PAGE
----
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The Assessment of Undergraduate Medical Students’ Satisfaction Levels With the Objective Structured Clinical Examination

1 Department of Internal Medicine, Mashhad University of Medical Sciences, Mashhad, IR Iran
2 Department of Neurosurgery, Mashhad University of Medical Sciences, Mashhad, IR Iran
3 Health Care Administration, California State University of Northridge, Northridge, USA
4 COPD Research Center, School of Medicine, Mashhad University of Medical Sciences, Mashhad, IR Iran
*Corresponding Author: Shahrzad M Lari, COPD Research Center, School of Medicine, Mashhad University of Medical Sciences, Mashhad, IR Iran. Tel: +98-5118452146/+98-9151105824, E-mail:,
Iranian Red Crescent Medical Journal. 2014 August; 16(8): e13088 , DOI: 10.5812/ircmj.13088 | PMID: 25389474 | PMCID: PMC4222000
Article Type: Research Article; Received: Aug 17, 2013; Revised: Oct 30, 2013; Accepted: Feb 1, 2014; epub: Aug 5, 2014; ppub: Aug 5, 2014


Background: The objective structured clinical examination (OSCE) has been introduced as an efficient method for the assessment of medical students.

Objectives: The aim of the present study was to determine the satisfaction level of undergraduate medical students of internal medicine department with the OSCE.

Materials and Methods: This was a descriptive cross-sectional study, performed on all available undergraduate students at the end of their internal medicine training period in Mashhad University of Medical Sciences. The students responded to 15 multiple-choice questions with confirmed validity and reliability.

Results: The majority of the students (94.5%) had a positive attitude toward the OSCE and mentioned that the OSCE format was a more appropriate type of exam than other methods of testing; however, 79.1% thought that the OSCE format was stressful. In addition, the participants’ sex had no effect on their level of satisfaction with the examination. Likewise, there was no significant correlation between their level of satisfaction and their age, marital status, or lack of previous experience with this type of exam.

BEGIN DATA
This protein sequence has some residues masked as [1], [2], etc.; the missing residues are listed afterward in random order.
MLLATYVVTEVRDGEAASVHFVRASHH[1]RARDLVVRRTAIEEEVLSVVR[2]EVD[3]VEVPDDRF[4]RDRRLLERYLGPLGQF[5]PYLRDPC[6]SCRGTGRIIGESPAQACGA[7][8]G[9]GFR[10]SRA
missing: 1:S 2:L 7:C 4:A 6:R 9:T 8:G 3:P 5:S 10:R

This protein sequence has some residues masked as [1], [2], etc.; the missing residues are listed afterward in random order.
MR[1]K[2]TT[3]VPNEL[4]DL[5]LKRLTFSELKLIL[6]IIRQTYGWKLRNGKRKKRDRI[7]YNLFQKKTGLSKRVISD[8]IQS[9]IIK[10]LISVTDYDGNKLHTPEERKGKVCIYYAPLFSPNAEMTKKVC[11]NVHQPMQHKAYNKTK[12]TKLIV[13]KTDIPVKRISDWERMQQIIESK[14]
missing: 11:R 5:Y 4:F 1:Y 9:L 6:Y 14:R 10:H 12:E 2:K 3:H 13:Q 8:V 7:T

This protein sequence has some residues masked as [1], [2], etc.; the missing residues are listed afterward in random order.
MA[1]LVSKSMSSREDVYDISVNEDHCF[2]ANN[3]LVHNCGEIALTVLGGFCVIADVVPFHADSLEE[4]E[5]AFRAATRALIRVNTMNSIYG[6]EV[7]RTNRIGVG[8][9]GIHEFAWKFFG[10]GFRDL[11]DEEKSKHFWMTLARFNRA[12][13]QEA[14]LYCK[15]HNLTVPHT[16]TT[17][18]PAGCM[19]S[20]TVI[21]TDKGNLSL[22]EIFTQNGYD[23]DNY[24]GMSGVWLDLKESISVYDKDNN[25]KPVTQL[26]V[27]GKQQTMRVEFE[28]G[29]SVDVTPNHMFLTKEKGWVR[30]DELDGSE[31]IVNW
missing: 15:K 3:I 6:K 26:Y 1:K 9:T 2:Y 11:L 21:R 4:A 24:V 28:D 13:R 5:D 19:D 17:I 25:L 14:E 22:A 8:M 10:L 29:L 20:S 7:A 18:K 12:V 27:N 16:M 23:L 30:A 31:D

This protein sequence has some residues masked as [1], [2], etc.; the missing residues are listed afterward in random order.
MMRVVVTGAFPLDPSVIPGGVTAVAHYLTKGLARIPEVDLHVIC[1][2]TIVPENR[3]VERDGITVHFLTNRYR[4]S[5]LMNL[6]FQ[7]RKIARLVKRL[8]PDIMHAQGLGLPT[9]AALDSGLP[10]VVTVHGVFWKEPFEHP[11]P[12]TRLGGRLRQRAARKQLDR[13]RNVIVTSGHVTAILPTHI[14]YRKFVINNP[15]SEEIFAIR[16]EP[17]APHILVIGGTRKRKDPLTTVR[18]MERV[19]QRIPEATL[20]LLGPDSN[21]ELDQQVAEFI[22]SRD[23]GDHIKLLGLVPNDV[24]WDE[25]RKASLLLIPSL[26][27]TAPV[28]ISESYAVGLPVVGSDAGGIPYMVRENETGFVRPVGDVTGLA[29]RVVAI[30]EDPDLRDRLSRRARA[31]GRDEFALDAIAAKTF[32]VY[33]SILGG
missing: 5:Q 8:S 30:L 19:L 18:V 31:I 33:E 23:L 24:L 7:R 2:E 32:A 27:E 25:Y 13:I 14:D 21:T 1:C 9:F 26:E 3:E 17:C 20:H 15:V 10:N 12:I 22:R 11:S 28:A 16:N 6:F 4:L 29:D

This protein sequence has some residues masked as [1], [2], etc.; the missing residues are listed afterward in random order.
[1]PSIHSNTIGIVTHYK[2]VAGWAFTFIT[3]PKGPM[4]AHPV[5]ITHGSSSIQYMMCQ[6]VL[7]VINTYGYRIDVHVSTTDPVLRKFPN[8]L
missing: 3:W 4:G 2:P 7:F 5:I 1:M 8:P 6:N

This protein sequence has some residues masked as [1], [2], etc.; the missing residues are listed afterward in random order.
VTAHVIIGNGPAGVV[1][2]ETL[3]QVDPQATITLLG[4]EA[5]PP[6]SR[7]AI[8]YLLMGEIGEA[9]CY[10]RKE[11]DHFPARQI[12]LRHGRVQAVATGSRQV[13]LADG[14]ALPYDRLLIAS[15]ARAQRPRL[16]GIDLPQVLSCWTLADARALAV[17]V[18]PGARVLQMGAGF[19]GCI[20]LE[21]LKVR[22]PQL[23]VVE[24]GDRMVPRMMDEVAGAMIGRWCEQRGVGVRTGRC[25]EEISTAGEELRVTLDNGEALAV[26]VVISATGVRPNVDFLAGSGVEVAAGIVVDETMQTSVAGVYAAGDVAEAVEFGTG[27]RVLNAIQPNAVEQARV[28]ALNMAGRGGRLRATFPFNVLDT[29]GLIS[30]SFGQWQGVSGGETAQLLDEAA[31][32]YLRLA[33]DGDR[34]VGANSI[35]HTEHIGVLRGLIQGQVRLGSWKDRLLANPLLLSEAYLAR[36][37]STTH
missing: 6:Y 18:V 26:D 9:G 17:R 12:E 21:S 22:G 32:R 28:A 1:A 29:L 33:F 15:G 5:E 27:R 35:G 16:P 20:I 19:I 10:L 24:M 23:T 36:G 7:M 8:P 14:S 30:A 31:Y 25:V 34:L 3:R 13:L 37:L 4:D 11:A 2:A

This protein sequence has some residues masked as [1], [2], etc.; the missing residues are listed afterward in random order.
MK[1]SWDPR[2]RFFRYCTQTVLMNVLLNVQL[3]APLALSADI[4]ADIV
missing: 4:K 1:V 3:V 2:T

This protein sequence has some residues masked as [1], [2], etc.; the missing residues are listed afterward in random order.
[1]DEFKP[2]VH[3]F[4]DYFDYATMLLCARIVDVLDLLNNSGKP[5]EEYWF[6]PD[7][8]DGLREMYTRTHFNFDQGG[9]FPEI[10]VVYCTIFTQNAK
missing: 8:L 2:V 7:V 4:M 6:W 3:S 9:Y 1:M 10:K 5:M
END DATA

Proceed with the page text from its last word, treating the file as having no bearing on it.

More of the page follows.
Conclusions: If the exam standards are met and a uniform dispersion of the scientific content is maintained, the OSCE method of assessment can be recommended as an efficient and applicable method for assessing medical students.

Keywords: Undergraduate; Medical Students; Internal Medicine; Personal Satisfaction

1. Background

The evaluation of the medical students’ ability can appropriately reflect the efficacy of the educational curriculum before graduation and lead to a better educational process (1, 2). There are different methods for the evaluation of practical skills acquisition, one of which is Objective Structured Clinical Examination (OSCE).

OSCE was introduced in 1975 by Harden for evaluating the medical students’ clinical competency (2, 3). OSCE has become an excellent tool for evaluating several aspects of students’ clinical skills (4) and its validity and reliability in the fields of medicine have been established in many studies (5-8). OSCE is a clinical demonstration that improves the students’ performance and strengthens their professional role (9). The OSCE has been proven to be a technically feasible and authentic evaluation method that yields valuable information for decisions regarding student performance, faculty teaching, and curriculum planning (10).

On this exam, wide ranges of technical and basic skills are evaluated through a simulated environment rather than the real patient, with the same test subject and questions for all students. Typically, the students rotate through the five- to 20-minute standardized stations during the OSCE for performing the requested skills (9-11).

As a modern type of examination, it has important advantages over oral ones since it is a performance-based assessment exam (9). According to previous studies, this exam lacks the deficiencies seen in unstructured oral exams such as unfairness and low validity and reliability and can test for a wide range of skills.

Therefore, given the global success of the OSCE, measures should be taken to improve the quality of the exam to a satisfactory level (4). One of the main OSCE-accompanying problems is increased students' anxiety. Faryabi et al. showed that the increased student stress in association with the OSCE format could influence their objection to the continuation of this type of an assessment, with only 34.8% considering the OSCE an educationally-advantageous exam (12).

2. Objectives

This study aimed to determine the level of satisfaction of the undergraduate medical students of internal medicine at Ghaem Hospital, Mashhad, Iran, in order to detect such problems and contribute to the improvement of OSCE.

3. Materials and Methods

3.1. Participants